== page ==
AMONG the many lovely things about flower-filled May are the early potato stalks rising ever upwards. In recent years, many people, yours truly included, have returned to vegetable-growing and there’s a primal joy in watching those hardly, little green leaves breaking through the soil.
The potato has left its mark on the landscape. The ‘lazy beds’ show the outline of ridges from the Famine. And what an unjust misnomer that is, given the honest sweat and toil involved and the horrible outcome.
The Irish love of the potato is not what it once was. Invaders such as rice and pasta are appearing more often on dinner plates. For such reasons, it’s great to see that a new competition, begun in the west Kerry gaeltacht to find the region’s best potatoes, is going national.
An Spud-Off Mór — potato growers in parishes in, and around, west Dingle vie for the coveted title of best spud — is due to be rolled out countrywide.
Using the model established in An Spud-Off Mór, the final of which is hosted annually in Baile na nGall, the spud-off competitions will take place in a number of locations.
Groups like Bord Bia have been warning that action is needed to halt the decline of the spud. If present trends continue, consumption in Ireland will have dropped from the current 162,000 tonnes to 100,000 tonnes by 2023.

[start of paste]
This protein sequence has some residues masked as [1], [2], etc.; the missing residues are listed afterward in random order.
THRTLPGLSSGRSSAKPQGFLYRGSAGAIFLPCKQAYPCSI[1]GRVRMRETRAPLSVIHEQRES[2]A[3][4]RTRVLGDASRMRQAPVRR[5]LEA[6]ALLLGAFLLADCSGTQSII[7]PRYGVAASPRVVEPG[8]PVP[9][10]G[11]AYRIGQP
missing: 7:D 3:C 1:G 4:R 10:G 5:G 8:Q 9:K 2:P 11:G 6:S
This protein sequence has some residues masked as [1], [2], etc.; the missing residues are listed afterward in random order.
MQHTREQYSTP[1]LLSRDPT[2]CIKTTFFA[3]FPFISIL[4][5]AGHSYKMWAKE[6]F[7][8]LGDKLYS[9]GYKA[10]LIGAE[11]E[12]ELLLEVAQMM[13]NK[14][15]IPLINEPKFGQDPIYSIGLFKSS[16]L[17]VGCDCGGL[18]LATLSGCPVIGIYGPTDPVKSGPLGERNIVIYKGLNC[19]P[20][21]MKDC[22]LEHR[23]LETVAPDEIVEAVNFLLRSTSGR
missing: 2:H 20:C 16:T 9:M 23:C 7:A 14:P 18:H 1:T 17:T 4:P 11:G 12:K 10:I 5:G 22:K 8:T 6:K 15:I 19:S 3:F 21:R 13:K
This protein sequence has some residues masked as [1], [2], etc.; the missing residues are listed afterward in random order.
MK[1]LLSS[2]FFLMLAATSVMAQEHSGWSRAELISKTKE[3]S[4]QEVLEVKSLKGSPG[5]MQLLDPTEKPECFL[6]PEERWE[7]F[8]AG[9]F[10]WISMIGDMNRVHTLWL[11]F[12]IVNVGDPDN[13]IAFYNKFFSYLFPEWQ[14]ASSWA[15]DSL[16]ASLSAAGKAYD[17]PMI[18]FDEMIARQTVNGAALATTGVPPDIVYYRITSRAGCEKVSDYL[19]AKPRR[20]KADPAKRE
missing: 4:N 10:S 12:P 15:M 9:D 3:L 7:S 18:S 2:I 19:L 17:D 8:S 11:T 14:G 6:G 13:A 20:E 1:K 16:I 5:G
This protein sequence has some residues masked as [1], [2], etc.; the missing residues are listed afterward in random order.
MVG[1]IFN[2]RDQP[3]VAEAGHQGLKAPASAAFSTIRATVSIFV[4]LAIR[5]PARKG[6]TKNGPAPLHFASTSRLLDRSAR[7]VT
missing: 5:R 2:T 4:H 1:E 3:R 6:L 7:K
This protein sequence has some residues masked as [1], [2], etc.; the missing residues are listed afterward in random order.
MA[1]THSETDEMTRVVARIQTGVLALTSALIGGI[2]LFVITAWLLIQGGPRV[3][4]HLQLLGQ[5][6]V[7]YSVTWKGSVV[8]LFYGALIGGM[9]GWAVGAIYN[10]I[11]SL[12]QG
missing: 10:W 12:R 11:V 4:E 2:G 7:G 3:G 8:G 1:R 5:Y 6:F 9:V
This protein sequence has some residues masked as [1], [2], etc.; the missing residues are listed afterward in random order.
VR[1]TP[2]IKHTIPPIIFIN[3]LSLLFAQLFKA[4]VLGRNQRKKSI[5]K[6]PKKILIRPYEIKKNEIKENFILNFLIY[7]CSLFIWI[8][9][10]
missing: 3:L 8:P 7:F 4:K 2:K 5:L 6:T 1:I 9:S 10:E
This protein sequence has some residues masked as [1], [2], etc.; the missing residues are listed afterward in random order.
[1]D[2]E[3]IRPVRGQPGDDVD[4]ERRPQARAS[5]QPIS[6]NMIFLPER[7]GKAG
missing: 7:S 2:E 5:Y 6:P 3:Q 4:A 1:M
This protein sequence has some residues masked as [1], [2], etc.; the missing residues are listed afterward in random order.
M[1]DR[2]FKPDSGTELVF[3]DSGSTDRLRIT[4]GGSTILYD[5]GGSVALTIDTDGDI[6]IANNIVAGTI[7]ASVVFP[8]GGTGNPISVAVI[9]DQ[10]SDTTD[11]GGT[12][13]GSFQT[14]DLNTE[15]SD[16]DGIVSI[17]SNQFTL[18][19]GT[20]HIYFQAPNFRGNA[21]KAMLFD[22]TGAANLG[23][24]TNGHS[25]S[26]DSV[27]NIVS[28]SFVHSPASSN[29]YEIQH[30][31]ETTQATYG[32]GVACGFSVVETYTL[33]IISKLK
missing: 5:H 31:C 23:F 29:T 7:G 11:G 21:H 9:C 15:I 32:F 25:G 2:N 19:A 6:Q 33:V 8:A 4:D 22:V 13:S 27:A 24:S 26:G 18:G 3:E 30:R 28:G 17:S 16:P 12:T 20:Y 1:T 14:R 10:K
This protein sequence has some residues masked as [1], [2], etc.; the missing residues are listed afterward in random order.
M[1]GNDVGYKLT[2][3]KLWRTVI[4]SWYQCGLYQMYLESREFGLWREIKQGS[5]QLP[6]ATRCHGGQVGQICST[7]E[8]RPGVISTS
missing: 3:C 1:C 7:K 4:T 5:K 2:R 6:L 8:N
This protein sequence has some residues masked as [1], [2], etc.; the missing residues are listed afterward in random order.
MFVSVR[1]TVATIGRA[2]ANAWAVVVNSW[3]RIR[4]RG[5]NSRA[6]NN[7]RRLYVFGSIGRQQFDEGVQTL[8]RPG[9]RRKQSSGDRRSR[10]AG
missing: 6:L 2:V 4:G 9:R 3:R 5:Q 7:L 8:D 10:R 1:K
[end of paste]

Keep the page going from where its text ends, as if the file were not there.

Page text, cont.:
While sales are still well ahead of the alternatives mentioned above, the decline will continue if nothing is done, says Bord Bia. The average annual consumption, per person, in Ireland, is 85kgs, compared to 33kgs worldwide.
Potato promoters also flag its health benefits as a natural, unprocessed, low-fat food, high in potassium and Vitamin C. Dietary fads come and go, but it’s what people plaster onto their potatoes, like lashings of butter, that put on the weight.
By the way, I was surprised to learn that roosters are by far the most popular potato here now. I had always thought it was the flowery Kerrs pink. The rooster has 60% of the market, followed by pinks and queens, which each have 8%.
Price is another issue, with the Irish Farmers’ Association saying that potato production is under threat, because growers are getting too little for their crop — just 26% of the consumer price, down from 36% a few years ago.
About 50,000 tonnes are also imported annually.
There’s still hope, however. If porridge can make a comeback, why not the faithful spud?
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